This summer, the state libraries in Montana, Missouri and Texas and the local library in Midland, Texas, announced they’re leaving the ALA, with possibly more to come. Right-wing lawmakers in at least nine other states — Arizona, Georgia, Illinois, Louisiana, Mississippi, Pennsylvania, South Carolina, South Dakota and Wyoming — demand similar action.
Categories: Censorship, Libraries
An enterprising radio producer named Ed Peters had an idea. What if there was a radio format that was just for women? The unimaginatively named “Music Only for a Woman” format would be, according to an article in the June 12, 1971, issue of Record World, “highly emotional music featuring today’s leading male vocalists.” The format, sold to stations as a pre-taped package, would run for eighteen hours, broken up into three-hour sections with names such as “Precious Moments” (9 a.m.–noon), “Alone By the Sea” (3 p.m.–6 p.m.), and “Soft Whispers” (6 p.m.–9 p.m.).
Writer Ashawnta Jackson points out that this format was created “not by musical concerns, but by business concerns.”
Jeffrey Davies writes for BookRiot that “ever since the NYT Best Seller List made its debut in 1931, there’s been rumblings in the literary world of certain authors attempting to hack the system and ‘buy’ their way onto the list.” Davis lists some publicized incidents of authors trying to buy a coveted spot on that best seller list.
Categories: Author News, Literary Criticism, Publishing
Anna Silman profiles college professor and seemingly ubiquitous literary critic Merve Emre for Insider: “Emre’s fame is particularly noteworthy in an industry that isn’t known for turning out charismatic superstars.”
“She’s sort of a pioneer in building this bridge between academia and the larger literary, public sphere,” said the critic John Guillory, who sees Emre as a model for a new breed of public intellectual.
Category: Literary Criticism
Literature, by its very nature, is in the business of telling things “four ways.” It is visionary and revelatory, and finds dynamism in a mix of insight, incident and description. The experience of being wronged (or doing wrong) is messy and full of ambiguity, a realm in which literature thrives. American fiction, preoccupied from the outset with sin, atonement, recompense and mercy — themes that run from the novels of the nation’s Puritan heritage through the literature of its continuing struggles — has long grappled with these issues.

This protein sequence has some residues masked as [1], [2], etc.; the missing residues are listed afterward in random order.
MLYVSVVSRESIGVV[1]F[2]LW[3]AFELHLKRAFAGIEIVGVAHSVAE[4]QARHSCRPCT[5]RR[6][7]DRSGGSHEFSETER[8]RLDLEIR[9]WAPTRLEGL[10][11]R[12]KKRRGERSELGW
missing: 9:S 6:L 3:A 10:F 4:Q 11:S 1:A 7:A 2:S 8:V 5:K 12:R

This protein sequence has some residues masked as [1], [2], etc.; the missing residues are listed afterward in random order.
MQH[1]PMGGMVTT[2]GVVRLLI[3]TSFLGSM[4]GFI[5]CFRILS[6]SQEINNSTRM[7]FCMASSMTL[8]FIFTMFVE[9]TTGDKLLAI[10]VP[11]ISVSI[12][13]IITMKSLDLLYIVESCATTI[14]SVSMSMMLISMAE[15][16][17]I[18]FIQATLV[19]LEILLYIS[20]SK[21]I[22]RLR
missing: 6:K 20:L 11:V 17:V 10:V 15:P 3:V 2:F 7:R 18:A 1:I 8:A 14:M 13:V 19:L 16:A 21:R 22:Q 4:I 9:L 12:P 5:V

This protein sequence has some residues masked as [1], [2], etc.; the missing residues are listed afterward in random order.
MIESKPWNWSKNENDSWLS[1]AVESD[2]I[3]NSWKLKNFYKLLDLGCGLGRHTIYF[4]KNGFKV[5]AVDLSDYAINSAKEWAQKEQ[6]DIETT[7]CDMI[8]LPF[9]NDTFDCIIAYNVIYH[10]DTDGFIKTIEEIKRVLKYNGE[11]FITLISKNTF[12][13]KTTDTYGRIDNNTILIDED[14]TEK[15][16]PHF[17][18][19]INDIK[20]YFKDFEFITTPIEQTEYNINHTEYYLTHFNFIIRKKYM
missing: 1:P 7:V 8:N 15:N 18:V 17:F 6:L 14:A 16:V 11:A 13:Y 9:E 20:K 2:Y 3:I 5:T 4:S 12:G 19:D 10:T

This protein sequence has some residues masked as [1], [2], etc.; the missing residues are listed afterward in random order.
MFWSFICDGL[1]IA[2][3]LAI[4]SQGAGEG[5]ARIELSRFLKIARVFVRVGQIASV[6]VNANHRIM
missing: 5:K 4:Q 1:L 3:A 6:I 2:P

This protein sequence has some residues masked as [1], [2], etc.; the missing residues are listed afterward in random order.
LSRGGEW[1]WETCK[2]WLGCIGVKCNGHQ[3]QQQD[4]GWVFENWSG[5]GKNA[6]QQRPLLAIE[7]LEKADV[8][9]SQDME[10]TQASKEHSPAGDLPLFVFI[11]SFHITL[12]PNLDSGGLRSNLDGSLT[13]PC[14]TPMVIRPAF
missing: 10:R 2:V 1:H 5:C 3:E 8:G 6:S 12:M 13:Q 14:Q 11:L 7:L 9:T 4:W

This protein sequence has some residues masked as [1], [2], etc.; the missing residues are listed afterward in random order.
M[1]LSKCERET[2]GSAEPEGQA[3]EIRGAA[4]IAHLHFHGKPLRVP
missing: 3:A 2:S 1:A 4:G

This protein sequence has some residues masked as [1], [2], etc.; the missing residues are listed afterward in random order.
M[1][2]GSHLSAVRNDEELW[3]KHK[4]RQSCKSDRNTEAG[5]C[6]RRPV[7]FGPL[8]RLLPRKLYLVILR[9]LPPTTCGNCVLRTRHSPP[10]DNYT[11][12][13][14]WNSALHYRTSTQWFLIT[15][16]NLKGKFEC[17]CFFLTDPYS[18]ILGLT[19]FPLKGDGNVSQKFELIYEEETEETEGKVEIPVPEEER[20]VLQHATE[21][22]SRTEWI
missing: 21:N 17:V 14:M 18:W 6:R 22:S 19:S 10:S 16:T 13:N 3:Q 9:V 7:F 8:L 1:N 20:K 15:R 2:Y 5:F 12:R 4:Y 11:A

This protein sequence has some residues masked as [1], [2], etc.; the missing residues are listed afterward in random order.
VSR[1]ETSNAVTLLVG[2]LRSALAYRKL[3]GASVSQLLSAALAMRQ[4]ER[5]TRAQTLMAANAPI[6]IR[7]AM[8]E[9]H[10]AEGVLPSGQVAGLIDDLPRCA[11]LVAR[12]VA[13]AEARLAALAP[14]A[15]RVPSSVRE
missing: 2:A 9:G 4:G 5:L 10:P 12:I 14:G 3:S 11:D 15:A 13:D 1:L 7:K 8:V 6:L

Categories: Literature & Culture, Literature & Psychology, Reading
The former teacher in me finds the whole idea behind this list repellent, unwise, misinformed, [add your own adjective here]. Let me know what you think.
Categories: Book Recommendations, Literary History, Reading
I grew up loving The Bell Jar. Then I noticed how Sylvia Plath wrote about people that looked like me
“After revisiting Plath’s book in my early twenties, I ended up writing a novel of my own as a way of understanding the recognition and repulsion I felt”
Jessica Zhan Mei Yu writes about having loved The Bell Jar as a teenager but realizing, on rereading it in her 20s, how it depicts people who look like her: “I began to ask myself difficult questions about representation and literature: what happens when the book that you think understands what it is like to be you also sees people that look like you as nothing more than an object or an absence?”
Categories: Life Stories in Literature, Reading
© 2023 by Mary Daniels Brown